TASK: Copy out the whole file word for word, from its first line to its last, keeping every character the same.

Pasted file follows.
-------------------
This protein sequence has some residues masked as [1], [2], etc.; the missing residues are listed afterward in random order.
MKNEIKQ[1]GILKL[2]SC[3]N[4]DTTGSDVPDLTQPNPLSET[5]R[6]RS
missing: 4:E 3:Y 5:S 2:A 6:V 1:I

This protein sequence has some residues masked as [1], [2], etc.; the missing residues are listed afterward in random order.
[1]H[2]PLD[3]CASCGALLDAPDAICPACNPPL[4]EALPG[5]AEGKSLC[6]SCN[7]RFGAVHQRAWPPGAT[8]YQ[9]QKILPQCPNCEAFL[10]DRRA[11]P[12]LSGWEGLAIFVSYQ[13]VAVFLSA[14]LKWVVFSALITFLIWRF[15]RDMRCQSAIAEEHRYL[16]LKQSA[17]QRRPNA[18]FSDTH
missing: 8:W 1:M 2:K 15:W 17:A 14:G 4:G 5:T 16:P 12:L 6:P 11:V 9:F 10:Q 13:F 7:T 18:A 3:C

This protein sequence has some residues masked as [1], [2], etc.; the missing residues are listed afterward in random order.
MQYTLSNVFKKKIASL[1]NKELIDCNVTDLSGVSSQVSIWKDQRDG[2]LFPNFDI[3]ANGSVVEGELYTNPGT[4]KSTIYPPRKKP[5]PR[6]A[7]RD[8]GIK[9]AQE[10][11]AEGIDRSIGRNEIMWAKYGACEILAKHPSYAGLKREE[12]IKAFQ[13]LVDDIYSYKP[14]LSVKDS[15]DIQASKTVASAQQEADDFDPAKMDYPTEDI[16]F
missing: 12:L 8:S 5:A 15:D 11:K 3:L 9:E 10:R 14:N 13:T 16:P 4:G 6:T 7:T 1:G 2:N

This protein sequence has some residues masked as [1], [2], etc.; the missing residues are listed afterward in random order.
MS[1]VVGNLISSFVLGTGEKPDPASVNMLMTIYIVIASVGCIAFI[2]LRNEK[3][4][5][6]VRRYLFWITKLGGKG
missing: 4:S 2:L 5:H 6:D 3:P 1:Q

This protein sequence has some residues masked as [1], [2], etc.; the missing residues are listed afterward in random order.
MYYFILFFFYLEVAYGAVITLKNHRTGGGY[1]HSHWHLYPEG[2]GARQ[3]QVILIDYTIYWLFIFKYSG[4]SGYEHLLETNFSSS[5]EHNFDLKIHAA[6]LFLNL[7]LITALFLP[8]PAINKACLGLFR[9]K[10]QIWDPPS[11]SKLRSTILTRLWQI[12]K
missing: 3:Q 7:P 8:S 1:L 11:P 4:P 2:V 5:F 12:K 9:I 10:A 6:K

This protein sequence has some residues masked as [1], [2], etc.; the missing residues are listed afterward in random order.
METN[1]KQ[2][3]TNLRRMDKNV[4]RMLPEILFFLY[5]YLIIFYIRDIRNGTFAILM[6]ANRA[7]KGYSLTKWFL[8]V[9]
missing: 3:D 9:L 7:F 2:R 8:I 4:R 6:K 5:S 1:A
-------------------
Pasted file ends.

This protein sequence has some residues masked as [1], [2], etc.; the missing residues are listed afterward in random order.
MKNEIKQ[1]GILKL[2]SC[3]N[4]DTTGSDVPDLTQPNPLSET[5]R[6]RS
missing: 4:E 3:Y 5:S 2:A 6:V 1:I

This protein sequence has some residues masked as [1], [2], etc.; the missing residues are listed afterward in random order.
[1]H[2]PLD[3]CASCGALLDAPDAICPACNPPL[4]EALPG[5]AEGKSLC[6]SCN[7]RFGAVHQRAWPPGAT[8]YQ[9]QKILPQCPNCEAFL[10]DRRA[11]P[12]LSGWEGLAIFVSYQ[13]VAVFLSA[14]LKWVVFSALITFLIWRF[15]RDMRCQSAIAEEHRYL[16]LKQSA[17]QRRPNA[18]FSDTH
missing: 8:W 1:M 2:K 15:W 17:A 14:G 4:G 5:T 16:P 12:L 6:P 11:V 9:F 10:Q 13:F 7:T 18:A 3:C

This protein sequence has some residues masked as [1], [2], etc.; the missing residues are listed afterward in random order.
MQYTLSNVFKKKIASL[1]NKELIDCNVTDLSGVSSQVSIWKDQRDG[2]LFPNFDI[3]ANGSVVEGELYTNPGT[4]KSTIYPPRKKP[5]PR[6]A[7]RD[8]GIK[9]AQE[10][11]AEGIDRSIGRNEIMWAKYGACEILAKHPSYAGLKREE[12]IKAFQ[13]LVDDIYSYKP[14]LSVKDS[15]DIQASKTVASAQQEADDFDPAKMDYPTEDI[16]F
missing: 12:L 8:S 5:A 15:D 11:K 3:L 9:E 10:R 14:N 13:T 16:P 4:G 6:T 7:T 1:G 2:N

This protein sequence has some residues masked as [1], [2], etc.; the missing residues are listed afterward in random order.
MS[1]VVGNLISSFVLGTGEKPDPASVNMLMTIYIVIASVGCIAFI[2]LRNEK[3][4][5][6]VRRYLFWITKLGGKG
missing: 4:S 2:L 5:H 6:D 3:P 1:Q

This protein sequence has some residues masked as [1], [2], etc.; the missing residues are listed afterward in random order.
MYYFILFFFYLEVAYGAVITLKNHRTGGGY[1]HSHWHLYPEG[2]GARQ[3]QVILIDYTIYWLFIFKYSG[4]SGYEHLLETNFSSS[5]EHNFDLKIHAA[6]LFLNL[7]LITALFLP[8]PAINKACLGLFR[9]K[10]QIWDPPS[11]SKLRSTILTRLWQI[12]K
missing: 3:Q 7:P 8:S 1:L 11:P 4:P 2:V 5:F 12:K 9:I 10:A 6:K

This protein sequence has some residues masked as [1], [2], etc.; the missing residues are listed afterward in random order.
METN[1]KQ[2][3]TNLRRMDKNV[4]RMLPEILFFLY[5]YLIIFYIRDIRNGTFAILM[6]ANRA[7]KGYSLTKWFL[8]V[9]
missing: 3:D 9:L 7:F 2:R 8:I 4:R 6:K 5:S 1:A